Amy ‘piercingly sad’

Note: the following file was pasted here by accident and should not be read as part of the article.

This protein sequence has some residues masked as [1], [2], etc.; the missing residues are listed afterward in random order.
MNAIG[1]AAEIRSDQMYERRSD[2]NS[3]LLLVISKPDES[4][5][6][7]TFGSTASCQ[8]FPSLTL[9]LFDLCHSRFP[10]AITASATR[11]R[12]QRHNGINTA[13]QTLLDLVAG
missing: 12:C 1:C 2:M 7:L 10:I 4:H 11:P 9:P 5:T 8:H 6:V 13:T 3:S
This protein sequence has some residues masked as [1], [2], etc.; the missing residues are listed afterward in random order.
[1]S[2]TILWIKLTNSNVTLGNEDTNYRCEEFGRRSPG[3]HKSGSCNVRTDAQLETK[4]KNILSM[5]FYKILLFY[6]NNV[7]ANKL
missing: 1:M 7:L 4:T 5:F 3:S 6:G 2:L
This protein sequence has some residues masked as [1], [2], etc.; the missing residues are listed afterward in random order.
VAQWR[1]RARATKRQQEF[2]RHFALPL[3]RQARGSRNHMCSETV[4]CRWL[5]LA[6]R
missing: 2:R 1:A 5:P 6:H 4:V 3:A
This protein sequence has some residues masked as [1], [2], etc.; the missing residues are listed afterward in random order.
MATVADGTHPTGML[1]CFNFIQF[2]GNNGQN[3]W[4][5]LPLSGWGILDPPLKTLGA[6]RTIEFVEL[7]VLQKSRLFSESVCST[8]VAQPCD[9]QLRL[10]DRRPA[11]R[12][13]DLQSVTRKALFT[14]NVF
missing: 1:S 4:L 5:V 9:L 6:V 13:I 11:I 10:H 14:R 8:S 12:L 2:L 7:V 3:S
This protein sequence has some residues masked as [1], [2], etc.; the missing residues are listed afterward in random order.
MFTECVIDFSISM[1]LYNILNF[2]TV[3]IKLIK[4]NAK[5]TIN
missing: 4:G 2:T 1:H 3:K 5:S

Towards the end of her short life, Amy Winehouse’s last single, Love is a Losing Game, sounded like a private lament – as if you were spying on her raking the embers of a lost relationship. But in Amy, Asif Kapadia’s documentary about the singer’s life and death, the song seems to bounce back on its singer, turning the lament into an obituary. “Played out by the band / Love is a losing hand.” “Though I battle blind / Love is a fate resigned.” Though she recorded these couplets in early 2006, at least a year before becoming a global star, there’s an astonishing far-sightedness locked away in them which emerges over the course of this piercingly sad and honourable film. Even more than her sky-scraping talent, love was Amy Winehouse’s tragic flaw – love for music, her audience, her father, her husband, and the ritual of performance itself. And in Amy, you often see how that love was variously repaid with exploitation and betrayal. It’s a film that makes you newly angry and sad about losing Winehouse so early – before albums three, four, five and more, before the lifetime achievement awards and glittering retrospectives, the scandalously young boyfriends and croaking Vegas residencies. But in doing so, it forces you to recognise the sheer selfishness of that anger and sadness. As becomes shatteringly clear, the last thing we should have asked of Winehouse was more. Kapadia makes you feel that pressure bearing down on her from the start: first lightly, as she sings in dark bars and jazz dens, spewing her soul into the audience’s laps, and then later, when she becomes caught in the machinery of fame, as unbearably as a thumbscrew. Now in selected cinemas.